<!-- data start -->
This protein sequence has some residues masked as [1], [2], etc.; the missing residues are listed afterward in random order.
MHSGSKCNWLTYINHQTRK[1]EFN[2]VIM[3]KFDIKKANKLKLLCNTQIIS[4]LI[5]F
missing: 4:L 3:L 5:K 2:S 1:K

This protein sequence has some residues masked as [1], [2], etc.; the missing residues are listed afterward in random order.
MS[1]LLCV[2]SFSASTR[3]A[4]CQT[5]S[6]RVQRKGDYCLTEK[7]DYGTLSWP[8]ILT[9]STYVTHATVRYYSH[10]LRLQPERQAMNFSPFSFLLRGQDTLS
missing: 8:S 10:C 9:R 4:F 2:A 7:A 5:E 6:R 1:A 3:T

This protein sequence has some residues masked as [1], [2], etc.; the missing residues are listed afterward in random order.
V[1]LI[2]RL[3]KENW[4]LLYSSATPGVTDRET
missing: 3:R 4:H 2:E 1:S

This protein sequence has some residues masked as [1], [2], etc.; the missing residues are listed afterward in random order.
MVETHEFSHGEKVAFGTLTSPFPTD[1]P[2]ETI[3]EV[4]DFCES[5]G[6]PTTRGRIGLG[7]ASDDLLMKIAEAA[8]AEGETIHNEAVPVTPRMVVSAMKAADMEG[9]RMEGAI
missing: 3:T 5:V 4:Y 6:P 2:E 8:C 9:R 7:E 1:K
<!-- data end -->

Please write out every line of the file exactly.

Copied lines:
This protein sequence has some residues masked as [1], [2], etc.; the missing residues are listed afterward in random order.
MHSGSKCNWLTYINHQTRK[1]EFN[2]VIM[3]KFDIKKANKLKLLCNTQIIS[4]LI[5]F
missing: 4:L 3:L 5:K 2:S 1:K

This protein sequence has some residues masked as [1], [2], etc.; the missing residues are listed afterward in random order.
MS[1]LLCV[2]SFSASTR[3]A[4]CQT[5]S[6]RVQRKGDYCLTEK[7]DYGTLSWP[8]ILT[9]STYVTHATVRYYSH[10]LRLQPERQAMNFSPFSFLLRGQDTLS
missing: 8:S 10:C 9:R 4:F 2:A 7:A 5:E 6:R 1:A 3:T

This protein sequence has some residues masked as [1], [2], etc.; the missing residues are listed afterward in random order.
V[1]LI[2]RL[3]KENW[4]LLYSSATPGVTDRET
missing: 3:R 4:H 2:E 1:S

This protein sequence has some residues masked as [1], [2], etc.; the missing residues are listed afterward in random order.
MVETHEFSHGEKVAFGTLTSPFPTD[1]P[2]ETI[3]EV[4]DFCES[5]G[6]PTTRGRIGLG[7]ASDDLLMKIAEAA[8]AEGETIHNEAVPVTPRMVVSAMKAADMEG[9]RMEGAI
missing: 3:T 5:V 4:Y 6:P 2:E 8:C 9:R 7:E 1:K